The general rule in asset deals in the US is that the purchaser is liable only for those liabilities it expressly assumes under the asset purchase agreement.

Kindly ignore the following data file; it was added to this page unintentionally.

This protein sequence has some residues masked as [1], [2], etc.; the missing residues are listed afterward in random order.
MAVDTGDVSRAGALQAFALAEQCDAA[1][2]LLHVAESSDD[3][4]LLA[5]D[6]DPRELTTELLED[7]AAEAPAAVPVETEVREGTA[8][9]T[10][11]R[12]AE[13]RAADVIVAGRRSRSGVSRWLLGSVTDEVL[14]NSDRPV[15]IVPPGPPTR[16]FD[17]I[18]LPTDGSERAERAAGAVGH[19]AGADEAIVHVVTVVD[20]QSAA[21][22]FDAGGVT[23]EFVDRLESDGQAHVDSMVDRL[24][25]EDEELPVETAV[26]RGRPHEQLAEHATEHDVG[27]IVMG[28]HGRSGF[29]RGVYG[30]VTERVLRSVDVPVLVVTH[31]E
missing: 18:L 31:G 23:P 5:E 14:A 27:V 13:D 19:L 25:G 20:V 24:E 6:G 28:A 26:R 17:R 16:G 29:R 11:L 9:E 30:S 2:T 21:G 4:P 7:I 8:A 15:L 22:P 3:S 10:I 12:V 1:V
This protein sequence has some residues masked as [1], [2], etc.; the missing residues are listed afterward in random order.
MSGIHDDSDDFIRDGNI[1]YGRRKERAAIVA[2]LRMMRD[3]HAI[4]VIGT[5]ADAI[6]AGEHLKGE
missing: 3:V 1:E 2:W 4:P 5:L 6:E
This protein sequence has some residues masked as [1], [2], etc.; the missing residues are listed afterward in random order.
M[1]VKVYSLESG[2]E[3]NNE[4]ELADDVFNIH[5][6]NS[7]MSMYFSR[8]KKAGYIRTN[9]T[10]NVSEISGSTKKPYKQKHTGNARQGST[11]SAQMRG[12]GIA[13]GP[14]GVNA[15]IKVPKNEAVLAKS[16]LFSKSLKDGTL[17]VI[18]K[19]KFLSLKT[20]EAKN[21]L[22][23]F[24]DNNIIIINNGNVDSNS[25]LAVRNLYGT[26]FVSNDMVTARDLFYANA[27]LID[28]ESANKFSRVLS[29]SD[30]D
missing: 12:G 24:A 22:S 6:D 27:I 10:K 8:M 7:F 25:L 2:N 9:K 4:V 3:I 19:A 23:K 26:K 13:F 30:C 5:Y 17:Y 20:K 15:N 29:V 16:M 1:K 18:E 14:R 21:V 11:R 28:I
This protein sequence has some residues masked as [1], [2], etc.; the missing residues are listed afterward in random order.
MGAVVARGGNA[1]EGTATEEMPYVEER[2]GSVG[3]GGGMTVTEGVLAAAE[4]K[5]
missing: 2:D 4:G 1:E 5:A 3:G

The same rule applies to purchases of assets governed by Italian law, but is different to transfers of a going concern, where pursuant to Italian law the purchaser assumes by operation of law certain liabilities of the seller vis-à-vis third parties. This legislatively engineered successor liability is designed to protect the sellers creditors and cannot be overruled by the agreement between the buyer and purchaser. The Italian law does not expressly rule on the “internal” allocation of liabilities amongst the buyer and the seller and Italian courts have issued conflicting rulings. In this respect, some courts have granted buyers, which paid third party creditors post-completion, with the right to seek indemnification from the seller whilst another argued that buyers would not have such a recovery right as they would purchase also the debts along with the going concern (accordingly these courts have granted sellers paying third party creditors post-closing with the right to seek the reimbursement of the amounts paid from the buyers). In light of this uncertainty, it is strongly advisable to clearly allocate the liabilities amongst the parties by means of proper representations and indemnification provisions in the transactional documentation. In addition, when due-diligence shows significant areas of risks and exposure to third parties, buyers might consider old-backs and escrow accounts to secure reimbursement from the seller of any amount paid by the buyer to third party creditors.